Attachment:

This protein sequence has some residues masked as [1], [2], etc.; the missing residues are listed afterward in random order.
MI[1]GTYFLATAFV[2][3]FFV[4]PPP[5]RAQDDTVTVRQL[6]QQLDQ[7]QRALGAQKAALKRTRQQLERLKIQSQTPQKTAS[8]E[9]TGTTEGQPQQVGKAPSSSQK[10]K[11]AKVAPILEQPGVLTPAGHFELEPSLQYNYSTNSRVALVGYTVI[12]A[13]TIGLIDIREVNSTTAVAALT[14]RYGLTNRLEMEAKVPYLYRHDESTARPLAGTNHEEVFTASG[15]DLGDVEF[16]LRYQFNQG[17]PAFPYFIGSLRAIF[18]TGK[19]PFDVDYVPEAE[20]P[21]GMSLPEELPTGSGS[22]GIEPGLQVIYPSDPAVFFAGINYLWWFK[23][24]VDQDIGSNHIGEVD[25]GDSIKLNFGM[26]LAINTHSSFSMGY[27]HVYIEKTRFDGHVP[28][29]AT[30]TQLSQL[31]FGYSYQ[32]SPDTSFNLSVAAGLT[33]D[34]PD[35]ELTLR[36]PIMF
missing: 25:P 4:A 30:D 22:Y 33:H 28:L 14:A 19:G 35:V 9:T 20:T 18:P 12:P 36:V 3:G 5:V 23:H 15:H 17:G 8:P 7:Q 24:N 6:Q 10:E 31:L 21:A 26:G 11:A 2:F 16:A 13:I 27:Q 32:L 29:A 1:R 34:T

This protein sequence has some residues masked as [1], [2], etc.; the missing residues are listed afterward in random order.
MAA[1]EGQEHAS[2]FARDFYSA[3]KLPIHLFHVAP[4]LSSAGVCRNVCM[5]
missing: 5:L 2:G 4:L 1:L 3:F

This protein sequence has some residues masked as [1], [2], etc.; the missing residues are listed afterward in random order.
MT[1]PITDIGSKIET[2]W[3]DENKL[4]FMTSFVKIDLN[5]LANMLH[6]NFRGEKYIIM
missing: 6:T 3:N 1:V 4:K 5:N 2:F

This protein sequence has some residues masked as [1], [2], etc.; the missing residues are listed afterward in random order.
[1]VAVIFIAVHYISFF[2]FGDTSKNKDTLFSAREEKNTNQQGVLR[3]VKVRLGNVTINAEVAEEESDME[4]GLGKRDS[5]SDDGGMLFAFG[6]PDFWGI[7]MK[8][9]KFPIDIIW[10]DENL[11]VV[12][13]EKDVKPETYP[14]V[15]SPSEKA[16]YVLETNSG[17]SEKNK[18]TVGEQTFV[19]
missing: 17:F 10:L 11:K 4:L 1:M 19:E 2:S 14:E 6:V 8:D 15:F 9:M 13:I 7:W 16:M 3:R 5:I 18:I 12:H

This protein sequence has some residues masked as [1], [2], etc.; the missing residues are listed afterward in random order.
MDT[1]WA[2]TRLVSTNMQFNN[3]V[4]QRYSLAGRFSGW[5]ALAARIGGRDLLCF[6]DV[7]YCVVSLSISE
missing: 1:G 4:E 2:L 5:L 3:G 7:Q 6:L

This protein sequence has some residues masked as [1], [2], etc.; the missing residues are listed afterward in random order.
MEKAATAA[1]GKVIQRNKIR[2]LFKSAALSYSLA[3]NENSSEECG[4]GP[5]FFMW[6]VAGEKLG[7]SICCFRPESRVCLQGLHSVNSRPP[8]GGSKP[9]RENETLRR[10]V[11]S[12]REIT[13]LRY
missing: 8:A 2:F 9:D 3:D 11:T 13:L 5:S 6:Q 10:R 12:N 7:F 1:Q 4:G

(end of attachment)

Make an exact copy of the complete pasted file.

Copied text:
This protein sequence has some residues masked as [1], [2], etc.; the missing residues are listed afterward in random order.
MI[1]GTYFLATAFV[2][3]FFV[4]PPP[5]RAQDDTVTVRQL[6]QQLDQ[7]QRALGAQKAALKRTRQQLERLKIQSQTPQKTAS[8]E[9]TGTTEGQPQQVGKAPSSSQK[10]K[11]AKVAPILEQPGVLTPAGHFELEPSLQYNYSTNSRVALVGYTVI[12]A[13]TIGLIDIREVNSTTAVAALT[14]RYGLTNRLEMEAKVPYLYRHDESTARPLAGTNHEEVFTASG[15]DLGDVEF[16]LRYQFNQG[17]PAFPYFIGSLRAIF[18]TGK[19]PFDVDYVPEAE[20]P[21]GMSLPEELPTGSGS[22]GIEPGLQVIYPSDPAVFFAGINYLWWFK[23][24]VDQDIGSNHIGEVD[25]GDSIKLNFGM[26]LAINTHSSFSMGY[27]HVYIEKTRFDGHVP[28][29]AT[30]TQLSQL[31]FGYSYQ[32]SPDTSFNLSVAAGLT[33]D[34]PD[35]ELTLR[36]PIMF
missing: 25:P 4:A 30:D 22:Y 33:H 28:L 14:A 19:G 35:V 9:T 20:T 18:P 12:P 36:V 3:G 5:V 23:H 15:H 17:G 8:P 7:Q 24:N 6:Q 10:E 31:L 21:A 26:G 11:A 2:F 16:A 13:I 27:Q 32:L 29:A 1:R 34:T

This protein sequence has some residues masked as [1], [2], etc.; the missing residues are listed afterward in random order.
MAA[1]EGQEHAS[2]FARDFYSA[3]KLPIHLFHVAP[4]LSSAGVCRNVCM[5]
missing: 5:L 2:G 4:L 1:L 3:F

This protein sequence has some residues masked as [1], [2], etc.; the missing residues are listed afterward in random order.
MT[1]PITDIGSKIET[2]W[3]DENKL[4]FMTSFVKIDLN[5]LANMLH[6]NFRGEKYIIM
missing: 6:T 3:N 1:V 4:K 5:N 2:F

This protein sequence has some residues masked as [1], [2], etc.; the missing residues are listed afterward in random order.
[1]VAVIFIAVHYISFF[2]FGDTSKNKDTLFSAREEKNTNQQGVLR[3]VKVRLGNVTINAEVAEEESDME[4]GLGKRDS[5]SDDGGMLFAFG[6]PDFWGI[7]MK[8][9]KFPIDIIW[10]DENL[11]VV[12][13]EKDVKPETYP[14]V[15]SPSEKA[16]YVLETNSG[17]SEKNK[18]TVGEQTFV[19]
missing: 17:F 10:L 11:K 4:L 1:M 19:E 2:S 14:E 6:V 8:D 15:F 9:M 13:I 7:W 16:M 3:R 5:I 18:I 12:H

This protein sequence has some residues masked as [1], [2], etc.; the missing residues are listed afterward in random order.
MDT[1]WA[2]TRLVSTNMQFNN[3]V[4]QRYSLAGRFSGW[5]ALAARIGGRDLLCF[6]DV[7]YCVVSLSISE
missing: 1:G 4:E 2:L 5:L 3:G 7:Q 6:L

This protein sequence has some residues masked as [1], [2], etc.; the missing residues are listed afterward in random order.
MEKAATAA[1]GKVIQRNKIR[2]LFKSAALSYSLA[3]NENSSEECG[4]GP[5]FFMW[6]VAGEKLG[7]SICCFRPESRVCLQGLHSVNSRPP[8]GGSKP[9]RENETLRR[10]V[11]S[12]REIT[13]LRY
missing: 8:A 2:F 9:D 3:D 11:T 13:L 5:S 6:Q 10:R 12:N 7:F 1:Q 4:G